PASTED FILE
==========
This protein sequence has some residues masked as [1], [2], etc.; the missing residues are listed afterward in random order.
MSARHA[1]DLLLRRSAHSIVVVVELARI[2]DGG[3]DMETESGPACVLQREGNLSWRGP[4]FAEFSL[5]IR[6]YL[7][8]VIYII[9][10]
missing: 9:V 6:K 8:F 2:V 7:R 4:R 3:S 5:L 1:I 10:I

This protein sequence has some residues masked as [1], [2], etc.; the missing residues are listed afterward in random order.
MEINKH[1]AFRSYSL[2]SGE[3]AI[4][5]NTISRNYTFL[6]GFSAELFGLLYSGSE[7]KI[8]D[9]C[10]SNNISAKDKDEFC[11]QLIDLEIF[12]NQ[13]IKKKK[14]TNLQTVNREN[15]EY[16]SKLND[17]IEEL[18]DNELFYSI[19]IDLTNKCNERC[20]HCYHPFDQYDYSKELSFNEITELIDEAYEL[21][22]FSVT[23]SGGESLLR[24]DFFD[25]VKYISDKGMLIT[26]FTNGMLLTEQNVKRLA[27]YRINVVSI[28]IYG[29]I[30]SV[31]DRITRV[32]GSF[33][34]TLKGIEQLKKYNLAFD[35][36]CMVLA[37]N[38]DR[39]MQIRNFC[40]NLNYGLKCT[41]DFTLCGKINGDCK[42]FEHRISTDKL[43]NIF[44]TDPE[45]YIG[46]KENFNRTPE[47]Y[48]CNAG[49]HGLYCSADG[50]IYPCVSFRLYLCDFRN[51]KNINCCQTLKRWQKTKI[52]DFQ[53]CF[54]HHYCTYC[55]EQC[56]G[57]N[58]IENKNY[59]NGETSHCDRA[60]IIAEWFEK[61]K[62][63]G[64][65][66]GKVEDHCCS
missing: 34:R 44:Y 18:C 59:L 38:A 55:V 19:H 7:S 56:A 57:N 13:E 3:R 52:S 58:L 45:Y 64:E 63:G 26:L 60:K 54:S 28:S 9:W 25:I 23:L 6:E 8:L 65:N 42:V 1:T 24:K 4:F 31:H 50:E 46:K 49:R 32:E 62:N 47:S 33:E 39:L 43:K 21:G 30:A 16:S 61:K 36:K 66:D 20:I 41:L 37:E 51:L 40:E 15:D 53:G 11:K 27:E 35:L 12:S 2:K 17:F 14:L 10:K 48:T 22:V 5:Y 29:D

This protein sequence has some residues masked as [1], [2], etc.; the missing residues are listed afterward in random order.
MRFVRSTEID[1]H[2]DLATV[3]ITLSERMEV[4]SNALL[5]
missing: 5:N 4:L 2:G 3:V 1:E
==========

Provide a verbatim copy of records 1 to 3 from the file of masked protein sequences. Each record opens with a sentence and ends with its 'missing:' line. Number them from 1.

This protein sequence has some residues masked as [1], [2], etc.; the missing residues are listed afterward in random order.
MSARHA[1]DLLLRRSAHSIVVVVELARI[2]DGG[3]DMETESGPACVLQREGNLSWRGP[4]FAEFSL[5]IR[6]YL[7][8]VIYII[9][10]
missing: 9:V 6:K 8:F 2:V 7:R 4:R 3:S 5:L 1:I 10:I

This protein sequence has some residues masked as [1], [2], etc.; the missing residues are listed afterward in random order.
MEINKH[1]AFRSYSL[2]SGE[3]AI[4][5]NTISRNYTFL[6]GFSAELFGLLYSGSE[7]KI[8]D[9]C[10]SNNISAKDKDEFC[11]QLIDLEIF[12]NQ[13]IKKKK[14]TNLQTVNREN[15]EY[16]SKLND[17]IEEL[18]DNELFYSI[19]IDLTNKCNERC[20]HCYHPFDQYDYSKELSFNEITELIDEAYEL[21][22]FSVT[23]SGGESLLR[24]DFFD[25]VKYISDKGMLIT[26]FTNGMLLTEQNVKRLA[27]YRINVVSI[28]IYG[29]I[30]SV[31]DRITRV[32]GSF[33][34]TLKGIEQLKKYNLAFD[35][36]CMVLA[37]N[38]DR[39]MQIRNFC[40]NLNYGLKCT[41]DFTLCGKINGDCK[42]FEHRISTDKL[43]NIF[44]TDPE[45]YIG[46]KENFNRTPE[47]Y[48]CNAG[49]HGLYCSADG[50]IYPCVSFRLYLCDFRN[51]KNINCCQTLKRWQKTKI[52]DFQ[53]CF[54]HHYCTYC[55]EQC[56]G[57]N[58]IENKNY[59]NGETSHCDRA[60]IIAEWFEK[61]K[62][63]G[64][65][66]GKVEDHCCS
missing: 34:R 44:Y 18:C 59:L 38:A 55:V 19:H 7:S 56:A 57:N 13:E 3:R 52:S 58:L 45:Y 64:E 63:G 26:L 60:K 54:S 28:S 9:W 25:I 23:L 6:E 8:L 65:N 42:V 1:T 24:K 4:F 31:H 50:E 46:K 49:R 32:E 62:N 47:S 33:E 39:L 43:K 21:G 30:A 16:S 61:K 36:K 66:D 20:I 41:L 37:E 51:L 40:E 15:D 53:G 11:K 27:E 35:L 12:S 2:K 17:F 14:L 10:K 48:T 22:V 5:Y 29:D

This protein sequence has some residues masked as [1], [2], etc.; the missing residues are listed afterward in random order.
MRFVRSTEID[1]H[2]DLATV[3]ITLSERMEV[4]SNALL[5]
missing: 5:N 4:L 2:G 3:V 1:E